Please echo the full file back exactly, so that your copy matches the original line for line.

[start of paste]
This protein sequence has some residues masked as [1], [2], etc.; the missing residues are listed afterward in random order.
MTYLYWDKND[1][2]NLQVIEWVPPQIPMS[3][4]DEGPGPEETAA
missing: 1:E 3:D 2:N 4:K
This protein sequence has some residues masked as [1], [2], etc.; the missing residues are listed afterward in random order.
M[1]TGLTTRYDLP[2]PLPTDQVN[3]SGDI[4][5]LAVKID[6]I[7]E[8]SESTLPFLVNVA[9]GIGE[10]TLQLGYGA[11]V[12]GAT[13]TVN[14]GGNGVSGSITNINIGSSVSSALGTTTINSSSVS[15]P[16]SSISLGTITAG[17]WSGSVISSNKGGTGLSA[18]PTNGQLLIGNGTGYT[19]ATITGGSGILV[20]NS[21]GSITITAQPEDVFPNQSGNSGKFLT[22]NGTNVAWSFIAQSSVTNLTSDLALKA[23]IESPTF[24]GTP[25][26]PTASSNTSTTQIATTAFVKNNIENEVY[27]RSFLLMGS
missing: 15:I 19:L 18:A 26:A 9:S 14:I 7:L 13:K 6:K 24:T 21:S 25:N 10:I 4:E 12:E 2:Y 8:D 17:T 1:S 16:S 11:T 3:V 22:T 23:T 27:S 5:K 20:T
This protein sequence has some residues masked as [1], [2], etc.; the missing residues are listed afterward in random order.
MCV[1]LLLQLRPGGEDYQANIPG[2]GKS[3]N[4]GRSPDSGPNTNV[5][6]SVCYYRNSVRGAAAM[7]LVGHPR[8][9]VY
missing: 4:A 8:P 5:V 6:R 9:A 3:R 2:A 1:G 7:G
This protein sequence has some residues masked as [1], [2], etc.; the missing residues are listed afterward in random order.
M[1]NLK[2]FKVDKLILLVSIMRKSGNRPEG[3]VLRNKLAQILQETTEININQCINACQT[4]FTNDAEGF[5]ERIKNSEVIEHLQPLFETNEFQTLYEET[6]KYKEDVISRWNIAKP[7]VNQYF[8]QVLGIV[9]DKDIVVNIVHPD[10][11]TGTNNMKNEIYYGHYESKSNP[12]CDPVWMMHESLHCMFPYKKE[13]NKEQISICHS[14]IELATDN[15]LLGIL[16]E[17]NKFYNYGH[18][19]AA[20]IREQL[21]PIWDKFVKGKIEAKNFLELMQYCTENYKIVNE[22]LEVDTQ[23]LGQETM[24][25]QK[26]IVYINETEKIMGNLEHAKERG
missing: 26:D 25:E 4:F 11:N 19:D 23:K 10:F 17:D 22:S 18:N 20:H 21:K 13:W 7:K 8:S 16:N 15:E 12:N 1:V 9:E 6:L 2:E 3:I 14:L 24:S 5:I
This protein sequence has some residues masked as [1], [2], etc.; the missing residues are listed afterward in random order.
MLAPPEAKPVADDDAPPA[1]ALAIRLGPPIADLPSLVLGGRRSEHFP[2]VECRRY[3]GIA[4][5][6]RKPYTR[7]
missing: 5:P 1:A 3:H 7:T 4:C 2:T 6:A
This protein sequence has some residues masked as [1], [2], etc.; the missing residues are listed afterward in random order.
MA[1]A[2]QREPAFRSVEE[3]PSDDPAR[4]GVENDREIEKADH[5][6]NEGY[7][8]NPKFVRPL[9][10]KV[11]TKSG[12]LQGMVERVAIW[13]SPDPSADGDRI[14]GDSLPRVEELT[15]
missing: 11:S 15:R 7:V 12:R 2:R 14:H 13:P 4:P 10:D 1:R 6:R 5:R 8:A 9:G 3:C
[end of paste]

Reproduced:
This protein sequence has some residues masked as [1], [2], etc.; the missing residues are listed afterward in random order.
MTYLYWDKND[1][2]NLQVIEWVPPQIPMS[3][4]DEGPGPEETAA
missing: 1:E 3:D 2:N 4:K
This protein sequence has some residues masked as [1], [2], etc.; the missing residues are listed afterward in random order.
M[1]TGLTTRYDLP[2]PLPTDQVN[3]SGDI[4][5]LAVKID[6]I[7]E[8]SESTLPFLVNVA[9]GIGE[10]TLQLGYGA[11]V[12]GAT[13]TVN[14]GGNGVSGSITNINIGSSVSSALGTTTINSSSVS[15]P[16]SSISLGTITAG[17]WSGSVISSNKGGTGLSA[18]PTNGQLLIGNGTGYT[19]ATITGGSGILV[20]NS[21]GSITITAQPEDVFPNQSGNSGKFLT[22]NGTNVAWSFIAQSSVTNLTSDLALKA[23]IESPTF[24]GTP[25][26]PTASSNTSTTQIATTAFVKNNIENEVY[27]RSFLLMGS
missing: 15:I 19:L 18:A 26:A 9:S 14:I 7:L 13:K 6:K 24:T 21:S 25:N 10:I 4:E 12:E 2:Y 8:D 17:T 1:S 16:S 11:T 3:V 22:T 23:T 27:S 5:K 20:T
This protein sequence has some residues masked as [1], [2], etc.; the missing residues are listed afterward in random order.
MCV[1]LLLQLRPGGEDYQANIPG[2]GKS[3]N[4]GRSPDSGPNTNV[5][6]SVCYYRNSVRGAAAM[7]LVGHPR[8][9]VY
missing: 4:A 8:P 5:V 6:R 9:A 3:R 2:A 1:G 7:G
This protein sequence has some residues masked as [1], [2], etc.; the missing residues are listed afterward in random order.
M[1]NLK[2]FKVDKLILLVSIMRKSGNRPEG[3]VLRNKLAQILQETTEININQCINACQT[4]FTNDAEGF[5]ERIKNSEVIEHLQPLFETNEFQTLYEET[6]KYKEDVISRWNIAKP[7]VNQYF[8]QVLGIV[9]DKDIVVNIVHPD[10][11]TGTNNMKNEIYYGHYESKSNP[12]CDPVWMMHESLHCMFPYKKE[13]NKEQISICHS[14]IELATDN[15]LLGIL[16]E[17]NKFYNYGH[18][19]AA[20]IREQL[21]PIWDKFVKGKIEAKNFLELMQYCTENYKIVNE[22]LEVDTQ[23]LGQETM[24][25]QK[26]IVYINETEKIMGNLEHAKERG
missing: 26:D 25:E 4:F 11:N 19:D 23:K 10:F 17:D 22:S 18:N 20:H 21:K 13:W 7:K 8:S 16:N 15:E 12:N 1:V 9:E 6:L 2:E 3:I 14:L 24:S 5:I
This protein sequence has some residues masked as [1], [2], etc.; the missing residues are listed afterward in random order.
MLAPPEAKPVADDDAPPA[1]ALAIRLGPPIADLPSLVLGGRRSEHFP[2]VECRRY[3]GIA[4][5][6]RKPYTR[7]
missing: 5:P 1:A 3:H 7:T 4:C 2:T 6:A
This protein sequence has some residues masked as [1], [2], etc.; the missing residues are listed afterward in random order.
MA[1]A[2]QREPAFRSVEE[3]PSDDPAR[4]GVENDREIEKADH[5][6]NEGY[7][8]NPKFVRPL[9][10]KV[11]TKSG[12]LQGMVERVAIW[13]SPDPSADGDRI[14]GDSLPRVEELT[15]
missing: 11:S 15:R 7:V 12:R 2:R 14:H 13:P 4:P 10:D 1:R 6:R 5:R 8:A 9:G 3:C